THE HINDU dated 24.11.2004

Fast-breeder reactors more important for India

Embargoes have only increased India's self-reliance in the nuclear field, says Anil Kakodkar, Chairman of the Atomic Energy Commission and Secretary, Department of Atomic Energy. In a recent interview to The Hindu in Mumbai , Dr. Kakodkar spoke of the importance of fast-breeder reactors in meeting the country's energy needs. Excerpts:

Question: What are the achievements and failures of the Department of Atomic Energy in the last 50 years?

Dr. Kakodkar: We have a large, capable human resource pool of scientists and technologists. This, I think, is a very important achievement. The second important achievement is that our programme, on the basis of self-reliance, has demonstrated that we can take our R&D efforts, carried out in our laboratories, to commercial scale of excellence in the marketplace.

The third achievement is that the first stage of India's nuclear power programme, presently consisting of 12 Pressurised Heavy Water Reactors (PHWRs), is completely in the industrial domain. It will grow on its own steam. Lastly, as a result of the consolidation of the entire work done in the last 50 years, we now have a clearly defined roadmap for future R&D and its commercialisation.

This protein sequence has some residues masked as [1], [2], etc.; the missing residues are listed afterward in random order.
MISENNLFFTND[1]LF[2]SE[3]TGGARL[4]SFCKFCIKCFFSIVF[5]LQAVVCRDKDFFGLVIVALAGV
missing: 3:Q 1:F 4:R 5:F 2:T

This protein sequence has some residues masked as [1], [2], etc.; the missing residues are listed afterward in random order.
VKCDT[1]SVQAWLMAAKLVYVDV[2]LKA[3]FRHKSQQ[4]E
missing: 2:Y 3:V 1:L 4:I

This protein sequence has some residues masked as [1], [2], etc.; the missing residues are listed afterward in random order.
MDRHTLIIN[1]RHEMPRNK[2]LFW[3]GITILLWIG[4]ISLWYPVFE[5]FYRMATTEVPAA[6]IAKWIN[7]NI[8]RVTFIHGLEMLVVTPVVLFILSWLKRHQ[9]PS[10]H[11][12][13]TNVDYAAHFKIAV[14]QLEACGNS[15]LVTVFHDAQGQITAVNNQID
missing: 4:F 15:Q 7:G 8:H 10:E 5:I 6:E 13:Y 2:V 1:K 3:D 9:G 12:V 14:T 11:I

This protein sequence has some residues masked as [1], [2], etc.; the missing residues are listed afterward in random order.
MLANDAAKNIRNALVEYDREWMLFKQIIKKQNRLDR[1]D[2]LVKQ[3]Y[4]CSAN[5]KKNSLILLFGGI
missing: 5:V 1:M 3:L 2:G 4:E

In terms of failures I will not call them failures but we did see several challenges. For example, embargoes have been a major challenge. Embargoes have not deterred us from making progress and, in fact, they have made our self-reliance that much more robust. Obviously, the dimensions of our programme would have been bigger if we had been able to do things at a much faster pace.